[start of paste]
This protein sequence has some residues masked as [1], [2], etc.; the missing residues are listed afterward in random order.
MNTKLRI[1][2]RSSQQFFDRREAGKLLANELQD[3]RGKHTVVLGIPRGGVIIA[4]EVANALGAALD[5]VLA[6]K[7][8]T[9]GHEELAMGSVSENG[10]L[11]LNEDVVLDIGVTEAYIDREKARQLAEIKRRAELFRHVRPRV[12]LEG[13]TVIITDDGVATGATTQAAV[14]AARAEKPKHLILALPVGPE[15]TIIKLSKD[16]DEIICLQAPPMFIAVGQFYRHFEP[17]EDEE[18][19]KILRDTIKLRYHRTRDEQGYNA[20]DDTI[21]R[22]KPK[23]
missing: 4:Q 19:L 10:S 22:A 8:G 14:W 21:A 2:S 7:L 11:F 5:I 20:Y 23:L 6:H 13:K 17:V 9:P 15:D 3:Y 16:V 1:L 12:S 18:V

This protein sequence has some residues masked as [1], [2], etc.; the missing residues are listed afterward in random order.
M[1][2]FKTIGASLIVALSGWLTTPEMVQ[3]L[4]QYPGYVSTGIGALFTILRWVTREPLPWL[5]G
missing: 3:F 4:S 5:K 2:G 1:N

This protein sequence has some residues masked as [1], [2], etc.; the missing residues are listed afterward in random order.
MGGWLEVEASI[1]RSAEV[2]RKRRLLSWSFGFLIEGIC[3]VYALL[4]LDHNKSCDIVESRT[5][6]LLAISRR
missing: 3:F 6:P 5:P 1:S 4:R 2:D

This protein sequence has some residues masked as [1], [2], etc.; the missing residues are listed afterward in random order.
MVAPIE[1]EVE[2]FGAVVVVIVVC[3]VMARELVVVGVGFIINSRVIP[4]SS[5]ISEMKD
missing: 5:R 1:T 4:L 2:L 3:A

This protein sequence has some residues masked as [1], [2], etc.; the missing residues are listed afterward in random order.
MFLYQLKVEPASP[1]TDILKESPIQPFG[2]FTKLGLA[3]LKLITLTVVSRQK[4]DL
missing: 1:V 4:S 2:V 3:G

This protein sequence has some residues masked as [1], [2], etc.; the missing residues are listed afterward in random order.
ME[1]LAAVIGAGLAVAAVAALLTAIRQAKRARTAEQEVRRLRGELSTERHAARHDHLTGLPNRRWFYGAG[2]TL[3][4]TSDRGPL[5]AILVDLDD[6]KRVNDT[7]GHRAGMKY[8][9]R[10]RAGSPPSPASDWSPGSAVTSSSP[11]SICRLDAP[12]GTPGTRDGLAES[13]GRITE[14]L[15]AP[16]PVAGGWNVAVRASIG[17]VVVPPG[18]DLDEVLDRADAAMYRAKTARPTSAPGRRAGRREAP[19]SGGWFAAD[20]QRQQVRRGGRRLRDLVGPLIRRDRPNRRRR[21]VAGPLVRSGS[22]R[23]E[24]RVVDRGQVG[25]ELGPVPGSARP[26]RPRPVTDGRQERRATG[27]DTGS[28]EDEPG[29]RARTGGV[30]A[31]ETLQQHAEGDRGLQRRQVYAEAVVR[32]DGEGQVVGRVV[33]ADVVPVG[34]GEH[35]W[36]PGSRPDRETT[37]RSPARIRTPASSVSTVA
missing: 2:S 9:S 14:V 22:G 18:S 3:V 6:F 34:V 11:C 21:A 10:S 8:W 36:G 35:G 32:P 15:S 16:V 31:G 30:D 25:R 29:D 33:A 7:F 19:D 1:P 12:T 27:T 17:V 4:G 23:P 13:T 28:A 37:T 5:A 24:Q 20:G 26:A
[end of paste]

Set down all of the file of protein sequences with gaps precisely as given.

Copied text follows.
This protein sequence has some residues masked as [1], [2], etc.; the missing residues are listed afterward in random order.
MNTKLRI[1][2]RSSQQFFDRREAGKLLANELQD[3]RGKHTVVLGIPRGGVIIA[4]EVANALGAALD[5]VLA[6]K[7][8]T[9]GHEELAMGSVSENG[10]L[11]LNEDVVLDIGVTEAYIDREKARQLAEIKRRAELFRHVRPRV[12]LEG[13]TVIITDDGVATGATTQAAV[14]AARAEKPKHLILALPVGPE[15]TIIKLSKD[16]DEIICLQAPPMFIAVGQFYRHFEP[17]EDEE[18][19]KILRDTIKLRYHRTRDEQGYNA[20]DDTI[21]R[22]KPK[23]
missing: 4:Q 19:L 10:S 22:A 8:G 14:W 21:A 2:S 7:L 11:F 5:I 20:Y 23:L 6:H 13:K 17:V 9:P 15:D 3:Y 16:V 1:L 12:S 18:V

This protein sequence has some residues masked as [1], [2], etc.; the missing residues are listed afterward in random order.
M[1][2]FKTIGASLIVALSGWLTTPEMVQ[3]L[4]QYPGYVSTGIGALFTILRWVTREPLPWL[5]G
missing: 3:F 4:S 5:K 2:G 1:N

This protein sequence has some residues masked as [1], [2], etc.; the missing residues are listed afterward in random order.
MGGWLEVEASI[1]RSAEV[2]RKRRLLSWSFGFLIEGIC[3]VYALL[4]LDHNKSCDIVESRT[5][6]LLAISRR
missing: 3:F 6:P 5:P 1:S 4:R 2:D

This protein sequence has some residues masked as [1], [2], etc.; the missing residues are listed afterward in random order.
MVAPIE[1]EVE[2]FGAVVVVIVVC[3]VMARELVVVGVGFIINSRVIP[4]SS[5]ISEMKD
missing: 5:R 1:T 4:L 2:L 3:A

This protein sequence has some residues masked as [1], [2], etc.; the missing residues are listed afterward in random order.
MFLYQLKVEPASP[1]TDILKESPIQPFG[2]FTKLGLA[3]LKLITLTVVSRQK[4]DL
missing: 1:V 4:S 2:V 3:G

This protein sequence has some residues masked as [1], [2], etc.; the missing residues are listed afterward in random order.
ME[1]LAAVIGAGLAVAAVAALLTAIRQAKRARTAEQEVRRLRGELSTERHAARHDHLTGLPNRRWFYGAG[2]TL[3][4]TSDRGPL[5]AILVDLDD[6]KRVNDT[7]GHRAGMKY[8][9]R[10]RAGSPPSPASDWSPGSAVTSSSP[11]SICRLDAP[12]GTPGTRDGLAES[13]GRITE[14]L[15]AP[16]PVAGGWNVAVRASIG[17]VVVPPG[18]DLDEVLDRADAAMYRAKTARPTSAPGRRAGRREAP[19]SGGWFAAD[20]QRQQVRRGGRRLRDLVGPLIRRDRPNRRRR[21]VAGPLVRSGS[22]R[23]E[24]RVVDRGQVG[25]ELGPVPGSARP[26]RPRPVTDGRQERRATG[27]DTGS[28]EDEPG[29]RARTGGV[30]A[31]ETLQQHAEGDRGLQRRQVYAEAVVR[32]DGEGQVVGRVV[33]ADVVPVG[34]GEH[35]W[36]PGSRPDRETT[37]RSPARIRTPASSVSTVA
missing: 2:S 9:S 14:V 22:G 18:S 3:V 6:F 34:V 11:C 21:A 10:S 8:W 36:G 35:G 32:P 15:S 16:V 31:G 30:D 25:R 29:D 33:A 7:F 19:D 1:P 12:T 27:T 17:V 4:G 23:P 13:T 28:A 37:T 5:A 24:Q 20:G 26:A